Re: Generic Modeling

From: David Cressey <>
Date: Thu, 03 Jan 2002 15:34:48 GMT
Message-ID: <sS_Y7.38$>


Your reply is excellent. I learned a lot from the insights you shared.

I have one minor quibble:

> I think the point is that the DBMS should be responsible for the
> optimization and concurrency. This is criticism of the XDB
> implementation, not of OODB's in general. I think that other OODB's
> have elaborate query optimizers and surely can handle concurrent
> access.

While I agree with you regarding optimization, I disagree regarding concurrency. I haven't thought it through completely, but I've seen several products that didn't deal with concurrency in the first release, and it's usually been an ongoing pain to try to retrofit concurrency into them.

Think of DOS and Windows, for example. Those two products (with the exception of Windows 2000) are still suffering from the fact that the original vision did not contemplate concurrent tasks. By contrast, consider Unix, where concurrent tasks were built into version one, back in 1969. Although Unix is not free from problems, I would say that concurrency is one place where it has been quite strong.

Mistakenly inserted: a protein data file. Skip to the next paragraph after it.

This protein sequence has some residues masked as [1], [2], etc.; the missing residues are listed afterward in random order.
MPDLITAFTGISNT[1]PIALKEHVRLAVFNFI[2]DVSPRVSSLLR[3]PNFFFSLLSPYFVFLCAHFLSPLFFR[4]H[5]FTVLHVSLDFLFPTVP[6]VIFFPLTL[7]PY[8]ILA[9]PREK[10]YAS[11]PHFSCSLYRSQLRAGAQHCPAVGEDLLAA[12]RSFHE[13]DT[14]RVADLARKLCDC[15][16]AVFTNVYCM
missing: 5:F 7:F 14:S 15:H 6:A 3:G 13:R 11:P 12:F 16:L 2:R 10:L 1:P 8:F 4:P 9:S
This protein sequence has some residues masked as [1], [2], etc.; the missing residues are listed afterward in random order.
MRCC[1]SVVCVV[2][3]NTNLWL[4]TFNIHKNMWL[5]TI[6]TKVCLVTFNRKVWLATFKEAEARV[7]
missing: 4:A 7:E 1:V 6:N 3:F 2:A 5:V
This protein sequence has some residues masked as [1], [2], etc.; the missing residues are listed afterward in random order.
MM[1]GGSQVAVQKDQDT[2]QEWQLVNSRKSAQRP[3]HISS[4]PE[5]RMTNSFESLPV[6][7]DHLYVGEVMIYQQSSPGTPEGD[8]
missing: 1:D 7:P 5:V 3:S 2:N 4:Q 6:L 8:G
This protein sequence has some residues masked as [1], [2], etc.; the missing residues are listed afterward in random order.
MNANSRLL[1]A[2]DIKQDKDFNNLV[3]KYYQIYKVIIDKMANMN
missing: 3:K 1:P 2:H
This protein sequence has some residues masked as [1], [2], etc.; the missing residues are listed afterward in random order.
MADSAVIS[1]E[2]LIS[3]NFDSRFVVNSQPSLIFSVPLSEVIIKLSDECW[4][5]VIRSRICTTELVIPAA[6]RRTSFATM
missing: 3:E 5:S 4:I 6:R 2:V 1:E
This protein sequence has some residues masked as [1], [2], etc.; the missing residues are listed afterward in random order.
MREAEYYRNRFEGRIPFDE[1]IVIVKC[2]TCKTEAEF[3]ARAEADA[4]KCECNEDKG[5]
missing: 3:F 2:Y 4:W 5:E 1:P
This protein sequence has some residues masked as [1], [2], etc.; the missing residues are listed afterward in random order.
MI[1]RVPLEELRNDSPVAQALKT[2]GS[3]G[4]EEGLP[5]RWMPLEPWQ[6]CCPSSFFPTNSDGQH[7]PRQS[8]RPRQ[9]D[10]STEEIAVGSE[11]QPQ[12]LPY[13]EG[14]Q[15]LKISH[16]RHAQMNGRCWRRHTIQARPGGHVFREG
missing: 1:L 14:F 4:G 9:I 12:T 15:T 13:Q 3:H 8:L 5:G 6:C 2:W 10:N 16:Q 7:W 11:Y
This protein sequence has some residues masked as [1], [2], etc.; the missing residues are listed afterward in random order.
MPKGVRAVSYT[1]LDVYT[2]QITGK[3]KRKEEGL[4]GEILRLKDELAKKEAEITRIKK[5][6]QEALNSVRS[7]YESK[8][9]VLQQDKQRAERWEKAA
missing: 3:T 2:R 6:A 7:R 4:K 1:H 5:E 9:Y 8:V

Concurrency in databases, where updates run concurrently with each other, and with queries, is far from a trivial matter. I would say that almost half of the engineering cost of a major commercial database is dedicated to engineering concurrency without violating the ACID principle on the one hand, and without introducing disastrous bottlenecks on the other.

Now the raging debate between the relational diehards and the object orientated fanatics involve people on both sides that are generally better prepared than I am, and they marshall powerful arguments on their behalf. But I find the object oriented camp to be singularly weak on the subject of data sharing, or object sharing if you prefer. And I believe that weakness is a harbinger of a rolling disaster in the years to come.

    David Cressey
Received on Thu Jan 03 2002 - 16:34:48 CET

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